Writing on water for the last blog post has got me onto thinking about the landscape more generally. A good way to get your head around how a particular locality might have been lived in over the centuries is to strip out all the works of mankind and start again with a blank canvas. The bare bones of a landscape are essentially the topography (i.e. the hills, valleys, plains etc.), the water (springs, streams, rivers) and the geology (what is beneath the ground). Everything above that, particularly in an intensively inhabited place like England, is going to be either created or planted by people.
I find the easiest way to do that is to get hold of an Ordnance Survey Explorer 1:25,000 map (the common walking map) which has the contour lines marked on it, and then just trace over the contours (you can do this digitally or manually). That will give you the topography. You can then also trace over the springs, streams and rivers, which will give you the water. For the geology, we are blessed with the British Geological Survey, whose website contains a “Geology Viewer” which plots all the different geologies in the UK, and you can again just trace them off as appropriate (http://mapapps.bgs.ac.uk/geologyofbritain/home.html?)
When you have finished doing this you will end up with something like this:
This exercise presents you with a picture of what the first settlers would have encountered, when they turned up, in terms of the “base layers”. Obviously the vegetation above is not so easily demonstrated, since we simply do not have enough data to be certain of what it looked like. The traditional view was that the whole lot was covered by trees, before man came and cut them all down, but voices have been raised to question this, and it is not impossible that the landscape was in fact rather more varied, with potentially quite large open spaces grazed by herds of animals.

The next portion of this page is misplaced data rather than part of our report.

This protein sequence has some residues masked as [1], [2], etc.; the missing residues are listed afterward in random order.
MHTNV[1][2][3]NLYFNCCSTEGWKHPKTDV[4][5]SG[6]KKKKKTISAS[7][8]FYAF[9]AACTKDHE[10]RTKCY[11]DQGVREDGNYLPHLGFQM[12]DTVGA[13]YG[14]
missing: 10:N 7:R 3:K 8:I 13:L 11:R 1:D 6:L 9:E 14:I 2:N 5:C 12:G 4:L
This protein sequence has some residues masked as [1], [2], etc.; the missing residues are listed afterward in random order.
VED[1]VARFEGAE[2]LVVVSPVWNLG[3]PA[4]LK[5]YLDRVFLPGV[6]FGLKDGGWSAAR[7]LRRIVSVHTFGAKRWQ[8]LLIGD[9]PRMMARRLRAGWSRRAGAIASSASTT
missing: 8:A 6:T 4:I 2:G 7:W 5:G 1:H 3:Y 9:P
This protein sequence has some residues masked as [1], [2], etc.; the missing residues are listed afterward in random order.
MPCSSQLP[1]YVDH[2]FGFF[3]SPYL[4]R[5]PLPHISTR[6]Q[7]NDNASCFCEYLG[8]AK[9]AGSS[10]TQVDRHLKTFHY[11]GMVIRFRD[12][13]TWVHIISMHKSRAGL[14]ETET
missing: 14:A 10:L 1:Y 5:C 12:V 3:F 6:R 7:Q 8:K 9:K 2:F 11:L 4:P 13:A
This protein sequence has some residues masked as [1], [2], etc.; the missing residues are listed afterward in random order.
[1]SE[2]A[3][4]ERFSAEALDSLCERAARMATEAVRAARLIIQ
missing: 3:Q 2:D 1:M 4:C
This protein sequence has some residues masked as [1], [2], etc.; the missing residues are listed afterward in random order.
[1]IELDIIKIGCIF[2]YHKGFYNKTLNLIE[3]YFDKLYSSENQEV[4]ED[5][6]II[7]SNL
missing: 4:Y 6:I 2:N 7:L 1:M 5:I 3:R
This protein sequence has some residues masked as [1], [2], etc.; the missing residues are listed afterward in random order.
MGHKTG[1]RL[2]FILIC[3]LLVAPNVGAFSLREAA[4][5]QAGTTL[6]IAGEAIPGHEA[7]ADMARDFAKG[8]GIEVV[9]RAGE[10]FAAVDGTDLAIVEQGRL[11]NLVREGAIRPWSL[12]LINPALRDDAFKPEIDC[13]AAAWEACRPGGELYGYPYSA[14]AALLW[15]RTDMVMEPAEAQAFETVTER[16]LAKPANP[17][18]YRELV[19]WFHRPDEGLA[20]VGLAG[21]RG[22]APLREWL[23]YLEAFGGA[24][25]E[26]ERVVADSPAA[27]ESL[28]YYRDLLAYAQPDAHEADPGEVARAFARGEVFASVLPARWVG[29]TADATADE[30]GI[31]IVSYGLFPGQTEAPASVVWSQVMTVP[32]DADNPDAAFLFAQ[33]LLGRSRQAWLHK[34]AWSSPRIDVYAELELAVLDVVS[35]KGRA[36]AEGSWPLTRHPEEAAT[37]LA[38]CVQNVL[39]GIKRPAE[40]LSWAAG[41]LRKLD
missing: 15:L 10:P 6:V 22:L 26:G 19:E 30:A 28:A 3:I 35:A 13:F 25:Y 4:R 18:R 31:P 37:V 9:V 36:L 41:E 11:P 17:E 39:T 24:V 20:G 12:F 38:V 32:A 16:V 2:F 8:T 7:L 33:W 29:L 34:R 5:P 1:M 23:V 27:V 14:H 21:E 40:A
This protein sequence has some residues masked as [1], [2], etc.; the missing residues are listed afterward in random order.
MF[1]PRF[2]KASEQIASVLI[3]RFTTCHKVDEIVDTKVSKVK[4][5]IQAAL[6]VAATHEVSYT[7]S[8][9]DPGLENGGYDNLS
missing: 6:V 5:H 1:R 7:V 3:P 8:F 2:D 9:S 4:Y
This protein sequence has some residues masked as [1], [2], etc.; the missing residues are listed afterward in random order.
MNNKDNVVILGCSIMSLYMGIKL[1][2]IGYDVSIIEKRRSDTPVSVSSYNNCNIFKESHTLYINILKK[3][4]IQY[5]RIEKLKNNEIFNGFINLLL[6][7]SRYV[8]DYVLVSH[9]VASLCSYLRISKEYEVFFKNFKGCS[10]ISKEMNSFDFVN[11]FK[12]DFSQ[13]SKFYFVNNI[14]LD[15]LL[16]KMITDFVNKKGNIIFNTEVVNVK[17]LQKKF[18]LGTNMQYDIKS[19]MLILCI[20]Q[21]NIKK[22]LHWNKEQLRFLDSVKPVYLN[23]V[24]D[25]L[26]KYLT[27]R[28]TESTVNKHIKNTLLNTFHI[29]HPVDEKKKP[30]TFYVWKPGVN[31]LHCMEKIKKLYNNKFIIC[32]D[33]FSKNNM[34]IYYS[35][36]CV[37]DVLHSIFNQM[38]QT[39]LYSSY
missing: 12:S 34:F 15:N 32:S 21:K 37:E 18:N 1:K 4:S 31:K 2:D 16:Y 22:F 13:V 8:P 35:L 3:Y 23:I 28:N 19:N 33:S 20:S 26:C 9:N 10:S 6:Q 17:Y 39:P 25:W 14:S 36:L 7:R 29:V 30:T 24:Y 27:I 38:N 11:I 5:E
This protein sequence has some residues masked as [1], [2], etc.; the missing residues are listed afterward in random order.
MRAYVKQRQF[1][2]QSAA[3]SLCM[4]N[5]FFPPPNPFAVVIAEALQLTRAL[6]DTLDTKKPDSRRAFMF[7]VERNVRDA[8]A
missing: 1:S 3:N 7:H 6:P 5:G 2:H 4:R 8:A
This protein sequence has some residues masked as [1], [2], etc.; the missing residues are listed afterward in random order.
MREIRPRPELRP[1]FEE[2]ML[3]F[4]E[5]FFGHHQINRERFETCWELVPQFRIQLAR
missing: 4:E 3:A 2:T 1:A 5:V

Returning to the three elements of our base map, we will start with geology. Harting, like many of the Sussex parishes, has a wonderfully mixed collection of geologies, with the chalk Downs in the south, sloping steeply down to the shelf of Upper Greensand upon which the villages of West, South and East Harting sit, which in turn dips down to the Gault Clay, with Nyewood upon it, and finally the Lower Greensand, through which the River Rother meanders.
Each of these geologies has its own characteristics, but the main interest for us is those that effect what people do. The chalk is well-drained, with generally thin, easy to cultivate soils. The Upper Greensand is moderately well-drained (there is a varying clay content) and the soils are more fertile. The Gault clay is generally pretty horrible, being too wet in winter and too dry in summer, because of its poor drainage. The Lower Greensand is well-drained, and of middling fertility.
A glimpse at the Google Earth aerial photos will give you a pretty good idea of how farmers now use these different soils, so you will see mainly pasture over the highest Chalk slopes and over the Gault Clay, and then mainly arable over the Upper Greensand and lower southern chalk slopes. The Lower Greensand is slightly more mixed, with some arable and some pasture. While we have to make some allowance for improved methods of ploughing and more effective fertilisers, modern use is not a bad guide to past use, and it seems likely that back in the day cultivation followed roughly the same pattern. The one exception seems to have been that the thin chalk soils on the upper slopes of the Downs were more heavily used for cultivation, probably because they were easier to plough, but we will return to that in a later blog.